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Our Lady of Angels Monastery of the Poor Clare’s of Perpetual Adoration in Hanceville, AL, now has a blog!  It’s here

Stay up to date with Mother Angelica and all the nuns at OLA!

Men’s attire at Mass often lacking July 27, 2010

Posted by Tantumblogo in foolishness, General Catholic.
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A while back I did a post that touched on the subject of people, most frequently women, dressing immodestly at Mass.   Over at Acts of the Apostasy, Larry D. has a good post up castigating guys for wearing shorts and flip flops to Mass.  There is a guy at daily Mass I see all the time that looks like he just came from sleeping off an all night bender at the beach.  I feel for the guy in a sense, but in another I wish he could bother to wear a bit nicer clothes for the Lord.  Anyway, Larry D. has stirred up a bit of controversy, with some folks insisting that it’s time for people to stop “preaching to the choir” on this issue (i.e., blogging), and to get out there and start confronting folks.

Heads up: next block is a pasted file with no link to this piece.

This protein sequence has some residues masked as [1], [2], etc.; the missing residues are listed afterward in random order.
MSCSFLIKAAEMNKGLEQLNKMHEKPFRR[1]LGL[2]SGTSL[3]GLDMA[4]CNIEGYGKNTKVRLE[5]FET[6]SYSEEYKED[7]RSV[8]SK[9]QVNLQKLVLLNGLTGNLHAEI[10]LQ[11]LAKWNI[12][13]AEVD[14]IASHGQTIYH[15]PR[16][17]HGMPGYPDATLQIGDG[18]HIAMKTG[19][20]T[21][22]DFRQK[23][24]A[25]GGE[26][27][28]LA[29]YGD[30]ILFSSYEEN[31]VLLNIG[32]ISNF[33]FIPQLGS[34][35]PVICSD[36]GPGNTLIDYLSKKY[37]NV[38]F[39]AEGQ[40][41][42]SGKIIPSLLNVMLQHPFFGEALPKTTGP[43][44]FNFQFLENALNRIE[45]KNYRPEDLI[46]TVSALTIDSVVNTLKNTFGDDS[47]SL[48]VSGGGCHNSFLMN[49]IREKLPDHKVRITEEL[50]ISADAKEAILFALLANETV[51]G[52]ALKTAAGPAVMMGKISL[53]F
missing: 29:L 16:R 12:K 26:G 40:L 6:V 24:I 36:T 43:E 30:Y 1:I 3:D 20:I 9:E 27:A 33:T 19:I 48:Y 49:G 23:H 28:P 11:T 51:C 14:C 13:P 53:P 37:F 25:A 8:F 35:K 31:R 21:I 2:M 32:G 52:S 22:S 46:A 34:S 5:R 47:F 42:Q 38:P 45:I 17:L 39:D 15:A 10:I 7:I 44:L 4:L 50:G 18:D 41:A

I haven’t got too much time today, but I’m not sure about this.  I’m way more confrontational than most priests would like me to be, but I don’t know about calling people out at Church for how they are dressed.  I would love to see pastors give much better guidance, including putting up signs indicating that shorts, tank tops, exposed cleavage, etc., are not permissible.  So what do y’all think?

Kinda related: The problem of female porn use/addiction.